Shashi Tusken answers the question:

What is the nicest thing a non-family member has ever done for you?


Wow. Well, when I first thought about this question, a couple of different things came to mind, but one really stood out for me in a big way. My dearest friend, I would have to say like a sister to me, her name is Beloved Heartsong and she lives in Mount Shasta, California. And long ago, gosh, I guess it was maybe 10 or even 11 years ago, I was having a really hard time for a variety of reasons in my life. My income was waning, I was in a relationship that was definitely not working, it felt like everything was falling apart, just literally every part of my life — and I felt like the only things I had were an old Jeep Cherokee that was leaking oil terribly and whatever I could fit in it. Although I did have a storage unit somewhere, but that didn't really feel like it was part of the picture.

And I had been in Mount Shasta camping the whole summer, and towards the end of the summer at the Blackberry Festival, actually on Labor Day, I had a total meltdown. It was pretty much everything just crashed and burned all at once, and I had only seen or met Beloved maybe two or three times before, and I don't remember exactly what it was, but... Oh, I actually do remember. She called me at the worst moment possible and I'm just crying and in my car that's leaking oil and not at all feeling festive about the Blackberry Festival. And it just felt like everything was going wrong, and she invited me over for lunch, and she was making her famous tortilla soup, which I have to say is the best tortilla soup I've ever had. And I didn't even want to go because I didn't want to share that much of my own drama, pain, sorrow, wherever I was at the time. I was 46 and it was just, it was a meltdown moment, but I decided to go anyway. I don't know why I did that because that wasn't in character for me. I normally wouldn't share that way.

And I went and we sat there, and of course after about three sips of delicious soup, I fell apart and just shared all of what was going right and wrong. And I didn't... I hardly knew her, I had met her at three events over the course of the summer. And she looked at me and she took a deep breath and she said, "Don't worry about any of it. Stay…” it's going to make me cry… she said, "Stay here. I have an extra room. I have enough resources for both of us.” She had a beautiful house then and she had recently moved there from North Carolina. She said she had enough of everything. She even had some extra clothes, we're about the same size. It was remarkable. And I suddenly felt completely held, cared for, like I had found family that I don't really have here in California. It was, yeah, it is going to make me cry, it was astonishing and amazing, and I had never experienced anyone else's generosity in that way.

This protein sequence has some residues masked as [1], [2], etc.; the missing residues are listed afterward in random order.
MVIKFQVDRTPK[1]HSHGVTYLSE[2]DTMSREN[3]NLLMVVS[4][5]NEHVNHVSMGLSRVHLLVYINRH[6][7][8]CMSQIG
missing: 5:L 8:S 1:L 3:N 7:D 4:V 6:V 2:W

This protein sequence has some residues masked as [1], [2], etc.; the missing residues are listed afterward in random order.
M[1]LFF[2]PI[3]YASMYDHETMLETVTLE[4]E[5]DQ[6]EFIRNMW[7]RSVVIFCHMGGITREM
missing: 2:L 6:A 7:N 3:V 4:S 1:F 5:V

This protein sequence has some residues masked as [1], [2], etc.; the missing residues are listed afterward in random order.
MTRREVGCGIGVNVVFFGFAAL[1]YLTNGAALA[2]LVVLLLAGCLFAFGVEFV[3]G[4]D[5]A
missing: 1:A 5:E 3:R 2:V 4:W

And I took her up on it actually, and I did stay there. I stayed for about nine months, maybe a little bit longer, which is of course perfect. And she even gave me some money for a while, while I was looking for a job, but I ended up finding a great job there in Mount Shasta as a massage therapist and was able finally to pay rent and get back on my feet and make everything work. And we've been super close friends, like family ever since. I've also been a chef and a caterer, so she did a lot of workshops and I cater her workshops, and we became instant family — out of just meeting three times and one hysterical lunch, and the rest is history. And I love her dearly with all of my heart, and I've done everything I can since then to offer others that kind of generosity when someone comes to me in need or when I feel I have the resources to share as openly as she shared with me.

Shashi Tusken is the Senior Production Manager for Summits for The Shift Network.

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This article appears in: 2020 Catalyst, Issue 1: Healthy, Happy Gut Summit